Ontario must increase funding for hospitals
TheStar.com – Opinion/Editorials – Ontario has kept hospital budgets on a tight rein since 1990 to the point the institutions, staff and patients are suffering. The province must increase funding in its upcoming budget.
April 17, 2017. By
A few months ago, Ontario NDP health critic France Gélinas realized just how overcrowded Ontario’s hospitals are. That’s when she saw someone sitting on a commode at Sudbury’s Health Sciences North as she was walking by in the hallway.
That patient is not alone in enduring such indignity. Overcrowding is so bad at Ontario hospitals that patients are being cared for in hallways, visitors’ lounges, sunrooms and storage rooms. The bed shortage, in fact, is reminiscent of the late 1990s when hospitals were actually turning patients away.
It shouldn’t come as a surprise to the Wynne government. As the Star’s Theresa Boyle reports, although Ontario’s population has increased by 36 per cent since 1990 and the percentage of seniors who need more care is growing, the province has purposely shrunk its hospital system. In 1990 there were 33,403 acute-care hospital beds; today there are only 18,571.
The cuts have been so steep, in fact, that patient capacity at about half of Ontario’s 145 hospital corporations during the annual winter surge exceeded 100 per cent and reached as high as 130 per cent, according to the Ontario Hospital Association (OHA).
That’s dangerously high. Experts agree hospitals are most efficient at 85 per cent when they have room to manoeuvre for emergencies and surges. “There is no slack left in the system. Zero,” warns Hamilton Health Sciences president Rob MacIsaac.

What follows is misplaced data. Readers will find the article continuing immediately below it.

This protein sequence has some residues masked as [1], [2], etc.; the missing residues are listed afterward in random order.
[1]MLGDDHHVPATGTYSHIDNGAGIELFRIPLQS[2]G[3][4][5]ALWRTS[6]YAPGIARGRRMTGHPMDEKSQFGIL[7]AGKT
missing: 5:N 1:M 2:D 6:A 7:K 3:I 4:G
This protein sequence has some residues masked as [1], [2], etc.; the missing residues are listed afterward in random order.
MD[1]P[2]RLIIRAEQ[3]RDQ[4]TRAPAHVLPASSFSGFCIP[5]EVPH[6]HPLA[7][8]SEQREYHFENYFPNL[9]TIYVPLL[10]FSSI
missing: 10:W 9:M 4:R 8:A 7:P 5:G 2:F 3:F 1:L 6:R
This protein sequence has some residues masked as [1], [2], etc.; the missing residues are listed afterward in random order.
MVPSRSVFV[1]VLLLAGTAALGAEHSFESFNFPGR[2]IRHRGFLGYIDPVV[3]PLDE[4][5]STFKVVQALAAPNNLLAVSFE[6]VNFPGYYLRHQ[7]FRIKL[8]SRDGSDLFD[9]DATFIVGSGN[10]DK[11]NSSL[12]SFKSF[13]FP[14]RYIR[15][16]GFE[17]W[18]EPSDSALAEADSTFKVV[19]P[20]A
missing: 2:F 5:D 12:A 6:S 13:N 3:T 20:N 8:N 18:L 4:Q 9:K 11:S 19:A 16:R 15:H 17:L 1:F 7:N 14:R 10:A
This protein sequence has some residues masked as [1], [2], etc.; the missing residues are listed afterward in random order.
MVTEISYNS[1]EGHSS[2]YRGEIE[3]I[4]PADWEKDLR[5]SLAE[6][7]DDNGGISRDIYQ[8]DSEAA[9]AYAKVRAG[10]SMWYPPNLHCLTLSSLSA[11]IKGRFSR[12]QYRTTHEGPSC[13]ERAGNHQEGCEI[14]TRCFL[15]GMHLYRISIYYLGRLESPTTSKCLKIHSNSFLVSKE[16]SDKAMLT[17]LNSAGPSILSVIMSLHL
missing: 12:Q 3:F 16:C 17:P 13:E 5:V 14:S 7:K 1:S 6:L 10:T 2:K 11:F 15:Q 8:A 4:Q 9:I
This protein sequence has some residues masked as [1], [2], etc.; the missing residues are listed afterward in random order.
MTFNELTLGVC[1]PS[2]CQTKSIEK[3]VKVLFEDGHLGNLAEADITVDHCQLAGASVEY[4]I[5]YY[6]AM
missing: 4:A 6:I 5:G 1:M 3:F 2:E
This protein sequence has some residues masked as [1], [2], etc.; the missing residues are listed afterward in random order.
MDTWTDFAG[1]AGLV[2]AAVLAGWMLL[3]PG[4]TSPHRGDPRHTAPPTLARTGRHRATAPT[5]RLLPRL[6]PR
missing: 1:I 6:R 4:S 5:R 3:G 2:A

The province should listen to the OHA and increase hospital funding before a crisis develops. The current shortage of funds is endangering patient care, increasing the risk of infections, and dangerously stressing out hospital staff. It’s also cutting into hospitals’ budgets for capital projects, equipment and research.
The OHA has asked the province to come to the rescue with $850 million more for hospitals in its budget next week. That seems sensible in light of the potential fallout if hospital funding is not increased.
Nor does the OHA’s request seem unreasonable when the funding of hospital beds in Ontario is compared to that in other comparable nations or even other provinces.
Ontario currently funds 2.3 beds per 1,000 people. That’s fewer than 31 other countries in the Organization for Economic Cooperation and Development. Only Mexico, Chile and New Zealand have fewer. On the other end, Germany, for example, funds 8.2 beds per 1,000 people, and Japan funds 13.7.
Meanwhile, the average spending per capita on hospitals in Ontario is only $1,427, compared to $2,219 in Alberta. In fact, only Quebec spends less than Ontario.
It’s no wonder, then, that the province’s handing of the bed shortage crisis was slammed by Ontario Auditor General Bonnie Lysyk. In a report last November she criticized the government for the length of time patients waited for beds. Nor was it the first time the province was warned about underfunding hospitals. In 2010 the province’s then-auditor general, Jim McCarter, painted a troubling picture of a hospital system operating well below the efficiency patients and taxpayers deserve.
For the last five years, as it has ground down its deficit, the province has provided minimal increases to hospital operating budgets. When inflation is factored in, budgets have actually fallen in real dollars.
Now that the province has announced it will balance its books next week, it’s past time some money was freed up to deal with the crisis at hospitals. Otherwise, it risks getting dangerously worse.